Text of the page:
Urban Renaissance

Can Arts Programming Save America's Cities?

Courtesy of Roslindale Arts Initiative

A banner for the Youth Arts Festival at the Roslindale Community Center. The festival is part of broader efforts to reinforce the importance of the arts even as budgetary concerns put them increasingly on the chopping block.

The question of how to revitalize struggling neighborhoods on a limited budget is among the great challenges of 21st-century urban planning. Today, Boston’s "gateway cities”—municipalities on the city’s fringe such as Brockton, Lawrence, and Lynn, many of which are reeling from the departure of manufacturing jobs—are seeking to generate civic engagement, improve urban livability, and make their streets safer.

These communities, as well as neighborhoods within Boston, are using public art initiatives and youth art education to engage their citizens and give their economies a boost. Such programs have managed to have an unmistakable impact of young people, even in the face of budget cuts and policy changes. Though not a panacea, arts programs have shown themselves to be an important part of a long-term economic strategy for urban renewal.


The city of Lynn, Mass., is an industrial city located 10 miles north of Boston. Though once a thriving manufacturing town, the collapse of the shoe industry in the 1980s has had major repercussions for its economy, and Lynn’s violent crime rate is now significantly above the state average. Centerboard is a community organization based in Lynn that seeks to support the city's revitalization and believes the arts can help effect that change.

“Not only are we giving artists a chance to show their work and be supported, we're also giving community members the chance to see some high-quality artwork in their hometown," says Carla Scheri, Centerboard’s special projects coordinator. In addition to a public gallery which exhibits works by New England artists, Centerboard has installed a series of enlarged photos on the side of the Commuter Rail stop. “Much to our delight, the photos have never been touched or defaced, and I think that speaks volumes to the value that people are placing on this public art," Scheri says.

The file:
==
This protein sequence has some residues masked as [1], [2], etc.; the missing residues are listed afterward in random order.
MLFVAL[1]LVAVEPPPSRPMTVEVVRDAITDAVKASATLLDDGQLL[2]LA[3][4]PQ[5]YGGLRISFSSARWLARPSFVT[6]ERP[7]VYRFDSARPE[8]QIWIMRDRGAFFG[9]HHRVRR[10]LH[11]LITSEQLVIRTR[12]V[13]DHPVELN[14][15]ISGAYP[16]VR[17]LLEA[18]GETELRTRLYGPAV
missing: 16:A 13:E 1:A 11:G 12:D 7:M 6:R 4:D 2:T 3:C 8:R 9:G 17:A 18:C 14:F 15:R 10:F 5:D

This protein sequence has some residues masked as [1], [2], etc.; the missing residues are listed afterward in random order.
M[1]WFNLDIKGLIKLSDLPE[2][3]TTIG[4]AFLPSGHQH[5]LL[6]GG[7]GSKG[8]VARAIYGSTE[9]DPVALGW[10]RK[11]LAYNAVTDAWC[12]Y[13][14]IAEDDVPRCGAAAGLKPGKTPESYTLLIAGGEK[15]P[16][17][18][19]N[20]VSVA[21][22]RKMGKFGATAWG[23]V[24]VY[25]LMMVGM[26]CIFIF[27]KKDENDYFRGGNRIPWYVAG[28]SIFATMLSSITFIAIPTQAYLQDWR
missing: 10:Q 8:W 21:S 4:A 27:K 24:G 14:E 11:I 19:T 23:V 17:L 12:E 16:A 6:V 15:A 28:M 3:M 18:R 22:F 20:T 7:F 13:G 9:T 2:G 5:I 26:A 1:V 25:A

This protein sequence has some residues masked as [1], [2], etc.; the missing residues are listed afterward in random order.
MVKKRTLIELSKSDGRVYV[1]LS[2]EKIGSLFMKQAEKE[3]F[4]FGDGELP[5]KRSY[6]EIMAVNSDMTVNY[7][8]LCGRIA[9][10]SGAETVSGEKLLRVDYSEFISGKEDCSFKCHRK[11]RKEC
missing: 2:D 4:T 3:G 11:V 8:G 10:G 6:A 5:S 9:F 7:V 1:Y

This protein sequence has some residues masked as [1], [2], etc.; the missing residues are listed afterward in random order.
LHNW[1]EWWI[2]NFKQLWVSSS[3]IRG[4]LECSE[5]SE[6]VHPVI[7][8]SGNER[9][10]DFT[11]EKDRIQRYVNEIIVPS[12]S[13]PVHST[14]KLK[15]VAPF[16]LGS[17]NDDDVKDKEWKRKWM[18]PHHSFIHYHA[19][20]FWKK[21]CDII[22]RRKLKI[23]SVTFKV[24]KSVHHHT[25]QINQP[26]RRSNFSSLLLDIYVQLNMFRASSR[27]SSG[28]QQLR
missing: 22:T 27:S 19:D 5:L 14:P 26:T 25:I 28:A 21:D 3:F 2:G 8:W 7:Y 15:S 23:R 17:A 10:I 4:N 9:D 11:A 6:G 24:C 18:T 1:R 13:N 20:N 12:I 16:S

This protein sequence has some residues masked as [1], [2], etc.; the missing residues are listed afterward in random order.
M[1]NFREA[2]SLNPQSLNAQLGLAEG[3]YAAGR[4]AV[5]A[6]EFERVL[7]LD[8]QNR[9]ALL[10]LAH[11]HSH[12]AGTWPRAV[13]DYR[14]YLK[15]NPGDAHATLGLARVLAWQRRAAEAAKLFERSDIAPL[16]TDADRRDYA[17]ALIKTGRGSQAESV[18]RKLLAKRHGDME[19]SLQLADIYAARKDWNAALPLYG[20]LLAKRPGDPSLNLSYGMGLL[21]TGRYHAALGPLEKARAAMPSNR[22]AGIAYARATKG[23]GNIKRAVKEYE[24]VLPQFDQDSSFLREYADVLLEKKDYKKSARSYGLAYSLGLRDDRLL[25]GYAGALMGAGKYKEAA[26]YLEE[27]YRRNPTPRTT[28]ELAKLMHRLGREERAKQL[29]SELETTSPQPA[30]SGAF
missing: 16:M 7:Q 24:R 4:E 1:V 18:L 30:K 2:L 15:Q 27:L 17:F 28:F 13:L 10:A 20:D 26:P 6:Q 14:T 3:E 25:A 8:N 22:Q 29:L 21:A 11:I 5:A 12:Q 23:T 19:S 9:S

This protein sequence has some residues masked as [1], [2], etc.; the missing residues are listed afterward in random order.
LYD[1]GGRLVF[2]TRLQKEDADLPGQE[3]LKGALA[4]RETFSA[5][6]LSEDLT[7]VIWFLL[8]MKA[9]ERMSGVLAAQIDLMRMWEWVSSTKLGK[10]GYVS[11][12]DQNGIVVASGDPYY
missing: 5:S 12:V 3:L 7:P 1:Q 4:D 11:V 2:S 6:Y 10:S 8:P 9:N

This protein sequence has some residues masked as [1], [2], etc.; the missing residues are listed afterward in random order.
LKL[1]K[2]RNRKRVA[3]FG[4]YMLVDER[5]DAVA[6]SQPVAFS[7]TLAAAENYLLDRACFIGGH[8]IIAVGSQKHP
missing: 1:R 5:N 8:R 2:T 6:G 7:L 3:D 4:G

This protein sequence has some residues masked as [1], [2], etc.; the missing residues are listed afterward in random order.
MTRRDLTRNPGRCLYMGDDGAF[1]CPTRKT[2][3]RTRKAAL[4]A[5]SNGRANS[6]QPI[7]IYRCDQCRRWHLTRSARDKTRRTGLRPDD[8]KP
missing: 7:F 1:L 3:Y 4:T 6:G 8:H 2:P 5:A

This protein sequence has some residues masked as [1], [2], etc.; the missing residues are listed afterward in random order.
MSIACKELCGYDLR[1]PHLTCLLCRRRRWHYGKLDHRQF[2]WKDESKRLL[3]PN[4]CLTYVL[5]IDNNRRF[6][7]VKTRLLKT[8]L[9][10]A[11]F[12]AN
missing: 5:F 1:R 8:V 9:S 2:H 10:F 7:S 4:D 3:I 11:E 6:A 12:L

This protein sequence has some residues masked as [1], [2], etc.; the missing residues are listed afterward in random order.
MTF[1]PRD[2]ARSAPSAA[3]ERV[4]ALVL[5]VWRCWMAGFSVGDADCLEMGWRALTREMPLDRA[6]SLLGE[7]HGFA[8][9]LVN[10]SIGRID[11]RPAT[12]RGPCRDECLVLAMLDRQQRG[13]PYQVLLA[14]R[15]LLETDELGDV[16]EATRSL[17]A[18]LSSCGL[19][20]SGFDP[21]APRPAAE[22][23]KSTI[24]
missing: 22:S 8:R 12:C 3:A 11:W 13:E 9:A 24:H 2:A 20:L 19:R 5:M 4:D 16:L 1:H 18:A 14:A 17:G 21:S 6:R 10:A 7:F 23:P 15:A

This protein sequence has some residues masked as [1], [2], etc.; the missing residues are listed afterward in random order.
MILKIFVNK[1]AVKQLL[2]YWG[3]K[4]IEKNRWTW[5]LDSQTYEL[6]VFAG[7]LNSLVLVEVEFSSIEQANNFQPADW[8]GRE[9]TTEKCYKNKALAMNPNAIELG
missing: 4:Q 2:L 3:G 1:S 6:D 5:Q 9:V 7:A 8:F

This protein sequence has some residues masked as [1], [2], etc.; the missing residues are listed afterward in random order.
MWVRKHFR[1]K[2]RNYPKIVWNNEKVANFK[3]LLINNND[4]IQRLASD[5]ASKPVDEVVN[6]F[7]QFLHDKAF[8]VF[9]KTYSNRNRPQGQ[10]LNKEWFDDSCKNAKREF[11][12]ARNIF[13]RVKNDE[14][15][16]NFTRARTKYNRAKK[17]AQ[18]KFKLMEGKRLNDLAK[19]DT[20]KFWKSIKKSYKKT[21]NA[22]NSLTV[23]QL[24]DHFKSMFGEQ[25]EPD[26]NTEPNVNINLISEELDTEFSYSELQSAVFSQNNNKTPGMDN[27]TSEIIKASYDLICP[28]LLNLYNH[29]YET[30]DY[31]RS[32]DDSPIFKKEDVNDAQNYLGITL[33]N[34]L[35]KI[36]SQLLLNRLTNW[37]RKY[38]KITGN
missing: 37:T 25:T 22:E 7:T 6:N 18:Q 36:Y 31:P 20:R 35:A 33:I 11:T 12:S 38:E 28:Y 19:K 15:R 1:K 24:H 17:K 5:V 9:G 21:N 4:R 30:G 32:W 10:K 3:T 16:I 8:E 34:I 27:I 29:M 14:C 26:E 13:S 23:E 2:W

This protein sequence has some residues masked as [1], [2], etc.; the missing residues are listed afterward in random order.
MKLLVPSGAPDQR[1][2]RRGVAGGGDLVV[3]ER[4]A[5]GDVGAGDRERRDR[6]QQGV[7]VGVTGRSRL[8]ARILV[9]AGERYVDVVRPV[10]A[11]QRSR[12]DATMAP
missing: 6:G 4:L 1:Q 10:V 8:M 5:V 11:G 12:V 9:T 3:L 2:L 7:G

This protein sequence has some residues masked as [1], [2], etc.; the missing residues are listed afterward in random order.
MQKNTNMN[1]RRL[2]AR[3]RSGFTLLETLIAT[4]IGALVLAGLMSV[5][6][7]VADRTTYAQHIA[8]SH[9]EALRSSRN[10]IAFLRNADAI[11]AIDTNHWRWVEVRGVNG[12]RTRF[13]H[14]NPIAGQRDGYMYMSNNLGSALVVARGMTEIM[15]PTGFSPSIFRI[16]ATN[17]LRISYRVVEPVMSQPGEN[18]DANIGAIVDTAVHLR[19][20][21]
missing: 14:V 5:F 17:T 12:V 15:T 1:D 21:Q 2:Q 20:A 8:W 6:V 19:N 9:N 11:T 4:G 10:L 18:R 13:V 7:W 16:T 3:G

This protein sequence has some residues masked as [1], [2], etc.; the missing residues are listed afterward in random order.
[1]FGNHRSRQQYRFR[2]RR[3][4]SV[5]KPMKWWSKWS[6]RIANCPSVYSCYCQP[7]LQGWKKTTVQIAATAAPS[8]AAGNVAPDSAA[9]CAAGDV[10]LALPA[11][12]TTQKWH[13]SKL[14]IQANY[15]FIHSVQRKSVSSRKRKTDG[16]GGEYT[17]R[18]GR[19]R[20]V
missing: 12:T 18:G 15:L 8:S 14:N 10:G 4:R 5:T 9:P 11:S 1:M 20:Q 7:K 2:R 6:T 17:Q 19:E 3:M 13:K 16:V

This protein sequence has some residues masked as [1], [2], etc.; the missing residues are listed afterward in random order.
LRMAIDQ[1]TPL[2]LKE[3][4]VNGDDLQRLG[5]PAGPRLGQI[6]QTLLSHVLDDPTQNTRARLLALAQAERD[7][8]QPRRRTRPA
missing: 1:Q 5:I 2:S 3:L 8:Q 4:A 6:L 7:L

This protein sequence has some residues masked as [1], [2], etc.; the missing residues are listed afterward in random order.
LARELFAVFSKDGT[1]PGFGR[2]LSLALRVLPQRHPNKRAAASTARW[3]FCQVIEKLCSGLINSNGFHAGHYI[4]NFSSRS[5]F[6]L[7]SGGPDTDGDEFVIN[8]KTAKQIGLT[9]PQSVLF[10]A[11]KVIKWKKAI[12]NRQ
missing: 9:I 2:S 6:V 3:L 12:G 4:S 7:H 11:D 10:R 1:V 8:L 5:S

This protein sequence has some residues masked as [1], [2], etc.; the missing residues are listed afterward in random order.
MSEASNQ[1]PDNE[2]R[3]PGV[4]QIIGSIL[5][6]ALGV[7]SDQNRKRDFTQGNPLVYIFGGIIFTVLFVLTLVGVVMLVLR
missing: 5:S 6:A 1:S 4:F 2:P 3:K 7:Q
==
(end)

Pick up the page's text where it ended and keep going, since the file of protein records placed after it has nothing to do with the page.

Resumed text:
Among the arts projects run by Centerboard is a "traveling piano" which is moved to various places in the city to encourage people to gather. Two summers ago, Centerboard hauled the piano to a train station, where it attracted a crowd of 60 weary rush hour commuters to take a break and listen to some music, or even to play some themselves.

Due in part to the efforts of groups like Centerboard, Lynn has begun to turn a corner. Recently, the Massachusetts Cultural Council designated Lynn as a Cultural District, an honor that recognizes its blend of the arts and economic potential. Scheri sees a role for the arts in building the sense of community necessary for lasting economic progress. "When you have a strong local community, everybody wins. The youth win, the homeowners win, the business owners win."